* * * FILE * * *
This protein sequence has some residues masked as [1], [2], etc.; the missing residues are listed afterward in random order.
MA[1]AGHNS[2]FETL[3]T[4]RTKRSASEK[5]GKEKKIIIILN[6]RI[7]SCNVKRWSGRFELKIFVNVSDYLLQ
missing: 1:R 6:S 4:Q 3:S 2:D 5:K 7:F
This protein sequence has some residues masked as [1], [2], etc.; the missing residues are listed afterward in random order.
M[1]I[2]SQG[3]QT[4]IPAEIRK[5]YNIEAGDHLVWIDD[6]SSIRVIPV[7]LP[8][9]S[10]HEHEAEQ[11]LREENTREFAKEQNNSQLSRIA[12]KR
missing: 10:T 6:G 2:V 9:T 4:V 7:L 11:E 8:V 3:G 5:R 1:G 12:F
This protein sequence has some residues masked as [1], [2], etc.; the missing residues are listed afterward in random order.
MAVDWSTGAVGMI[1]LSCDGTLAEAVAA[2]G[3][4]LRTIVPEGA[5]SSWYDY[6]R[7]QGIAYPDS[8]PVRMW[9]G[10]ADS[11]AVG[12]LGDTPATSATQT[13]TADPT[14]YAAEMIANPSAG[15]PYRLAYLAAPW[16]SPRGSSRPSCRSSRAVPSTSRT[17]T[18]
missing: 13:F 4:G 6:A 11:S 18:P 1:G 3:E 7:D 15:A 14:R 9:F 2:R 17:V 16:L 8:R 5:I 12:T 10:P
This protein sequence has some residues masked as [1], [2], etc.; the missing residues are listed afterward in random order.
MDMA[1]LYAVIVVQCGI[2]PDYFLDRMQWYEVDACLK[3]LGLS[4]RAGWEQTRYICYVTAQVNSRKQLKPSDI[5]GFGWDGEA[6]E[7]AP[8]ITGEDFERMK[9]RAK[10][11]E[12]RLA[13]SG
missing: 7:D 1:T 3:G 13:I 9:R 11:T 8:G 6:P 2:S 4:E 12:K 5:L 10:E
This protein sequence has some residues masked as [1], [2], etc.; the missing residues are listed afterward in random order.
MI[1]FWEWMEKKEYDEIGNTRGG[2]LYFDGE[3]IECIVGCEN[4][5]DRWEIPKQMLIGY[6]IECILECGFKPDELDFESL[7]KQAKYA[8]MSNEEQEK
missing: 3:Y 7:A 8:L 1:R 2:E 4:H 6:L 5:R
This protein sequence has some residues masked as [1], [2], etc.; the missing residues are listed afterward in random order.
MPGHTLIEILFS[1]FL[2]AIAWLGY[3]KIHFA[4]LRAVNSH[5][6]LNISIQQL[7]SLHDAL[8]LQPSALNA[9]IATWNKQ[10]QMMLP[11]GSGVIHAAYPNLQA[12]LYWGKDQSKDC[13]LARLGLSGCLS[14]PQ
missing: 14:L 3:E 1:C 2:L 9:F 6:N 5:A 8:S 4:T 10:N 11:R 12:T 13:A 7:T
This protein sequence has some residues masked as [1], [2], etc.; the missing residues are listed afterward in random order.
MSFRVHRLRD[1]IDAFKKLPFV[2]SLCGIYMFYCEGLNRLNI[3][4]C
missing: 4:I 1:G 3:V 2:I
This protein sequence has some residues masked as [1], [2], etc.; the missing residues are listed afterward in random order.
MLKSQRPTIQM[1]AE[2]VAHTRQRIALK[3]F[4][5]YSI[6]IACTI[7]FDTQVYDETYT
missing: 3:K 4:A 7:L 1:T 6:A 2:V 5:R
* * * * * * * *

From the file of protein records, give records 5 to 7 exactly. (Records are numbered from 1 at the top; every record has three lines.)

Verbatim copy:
This protein sequence has some residues masked as [1], [2], etc.; the missing residues are listed afterward in random order.
MI[1]FWEWMEKKEYDEIGNTRGG[2]LYFDGE[3]IECIVGCEN[4][5]DRWEIPKQMLIGY[6]IECILECGFKPDELDFESL[7]KQAKYA[8]MSNEEQEK
missing: 3:Y 7:A 8:L 1:R 2:E 4:H 6:L 5:R
This protein sequence has some residues masked as [1], [2], etc.; the missing residues are listed afterward in random order.
MPGHTLIEILFS[1]FL[2]AIAWLGY[3]KIHFA[4]LRAVNSH[5][6]LNISIQQL[7]SLHDAL[8]LQPSALNA[9]IATWNKQ[10]QMMLP[11]GSGVIHAAYPNLQA[12]LYWGKDQSKDC[13]LARLGLSGCLS[14]PQ
missing: 14:L 3:E 1:C 2:L 9:F 6:N 5:A 8:S 4:T 10:N 11:R 12:T 13:A 7:T
This protein sequence has some residues masked as [1], [2], etc.; the missing residues are listed afterward in random order.
MSFRVHRLRD[1]IDAFKKLPFV[2]SLCGIYMFYCEGLNRLNI[3][4]C
missing: 4:I 1:G 3:V 2:I